“Executives are like everyone else. There are savers and spenders,” says Benoit Poliquin, founder and portfolio manager of Exponent Investment Management Inc. in Ottawa.
His company has attracted high-income earners from a diverse group that includes Alberta’s oil patch, Ottawa’s tech industry and Montreal’s corporate executives.
He also finds that major life events prompt leaders to seek investment advice. It could be a job change, a decline in a company’s fortunes, or a divorce.
“Something is going on in their life that scares them, and their financial situation needs to be put in order. Because they are type A personalities, they want to do it and do it right.
For Mr. Poliquin, a “handful of decisions” determine whether high earners end up rich or struggling. These include how they control — or don’t — their most important expenses such as their home, second home, travel, and spending on children.
He cites a high profile client “whose house was not in financial order” due to excessive travel and overly generous support from his family. Controlling these expenses has radically transformed its financial outlook.
“He really likes cars and motorcycles. But the man lives in the same house he bought when he was not an executive. The house has been paid for for 20 years and costs next to nothing to run and he is super happy. His life is simple.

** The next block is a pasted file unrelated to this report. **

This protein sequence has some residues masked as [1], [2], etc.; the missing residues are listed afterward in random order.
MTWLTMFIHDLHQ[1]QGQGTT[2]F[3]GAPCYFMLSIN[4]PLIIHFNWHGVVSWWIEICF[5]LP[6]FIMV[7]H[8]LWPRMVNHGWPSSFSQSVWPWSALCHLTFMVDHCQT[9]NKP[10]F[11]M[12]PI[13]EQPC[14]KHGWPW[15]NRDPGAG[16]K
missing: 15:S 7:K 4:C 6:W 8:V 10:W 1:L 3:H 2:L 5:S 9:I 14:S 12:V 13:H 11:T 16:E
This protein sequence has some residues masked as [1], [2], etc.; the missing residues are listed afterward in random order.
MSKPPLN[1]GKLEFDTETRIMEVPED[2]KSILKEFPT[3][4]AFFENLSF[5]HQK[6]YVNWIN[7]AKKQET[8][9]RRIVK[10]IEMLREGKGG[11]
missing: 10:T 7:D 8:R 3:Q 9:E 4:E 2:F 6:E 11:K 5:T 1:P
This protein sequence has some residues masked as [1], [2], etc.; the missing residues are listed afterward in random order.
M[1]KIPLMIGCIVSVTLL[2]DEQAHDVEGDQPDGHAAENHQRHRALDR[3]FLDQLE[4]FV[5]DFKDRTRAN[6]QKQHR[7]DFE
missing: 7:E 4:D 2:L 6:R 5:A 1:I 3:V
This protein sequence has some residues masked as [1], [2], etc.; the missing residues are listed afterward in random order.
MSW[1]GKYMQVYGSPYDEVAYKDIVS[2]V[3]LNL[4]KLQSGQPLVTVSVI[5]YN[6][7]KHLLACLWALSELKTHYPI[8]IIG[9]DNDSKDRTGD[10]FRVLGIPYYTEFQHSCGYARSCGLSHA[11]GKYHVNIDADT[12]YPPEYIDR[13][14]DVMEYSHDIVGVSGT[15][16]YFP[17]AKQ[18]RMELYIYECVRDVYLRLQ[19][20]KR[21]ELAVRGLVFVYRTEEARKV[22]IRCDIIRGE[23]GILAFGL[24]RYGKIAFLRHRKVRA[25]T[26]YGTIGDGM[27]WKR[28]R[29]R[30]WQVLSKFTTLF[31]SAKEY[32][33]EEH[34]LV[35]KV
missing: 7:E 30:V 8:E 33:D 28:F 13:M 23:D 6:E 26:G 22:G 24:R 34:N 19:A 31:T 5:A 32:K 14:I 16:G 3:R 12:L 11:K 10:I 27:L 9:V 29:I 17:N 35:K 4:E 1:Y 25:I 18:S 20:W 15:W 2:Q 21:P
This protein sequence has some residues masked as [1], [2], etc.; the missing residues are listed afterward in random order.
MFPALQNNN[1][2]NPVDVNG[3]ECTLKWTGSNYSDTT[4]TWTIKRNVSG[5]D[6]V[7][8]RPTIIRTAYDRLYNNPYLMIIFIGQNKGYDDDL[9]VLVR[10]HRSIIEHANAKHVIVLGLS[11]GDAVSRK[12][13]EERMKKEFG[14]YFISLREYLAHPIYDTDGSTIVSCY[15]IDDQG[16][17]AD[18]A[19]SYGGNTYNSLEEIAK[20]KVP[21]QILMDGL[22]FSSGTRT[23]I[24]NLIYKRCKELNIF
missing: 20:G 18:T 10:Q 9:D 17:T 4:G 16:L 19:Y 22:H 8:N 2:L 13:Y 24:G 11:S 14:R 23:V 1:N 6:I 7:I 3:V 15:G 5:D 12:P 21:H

The current economic mix of rising inflation and rising interest rates could last for years. This could mean that piggy banks such as tax-free savings accounts may have to be used to deal with higher inflation, rather than for health care or other pressing needs in retirement, says Douglas Nelson , president of Nelson Financial Planning Corp. of Winnipeg.
To ensure clients don’t run out of money, his firm examines both current and future expenses and how to pay for them with retirement income from sources such as private and government pensions, registered and non-registered accounts. registrations and income splitting.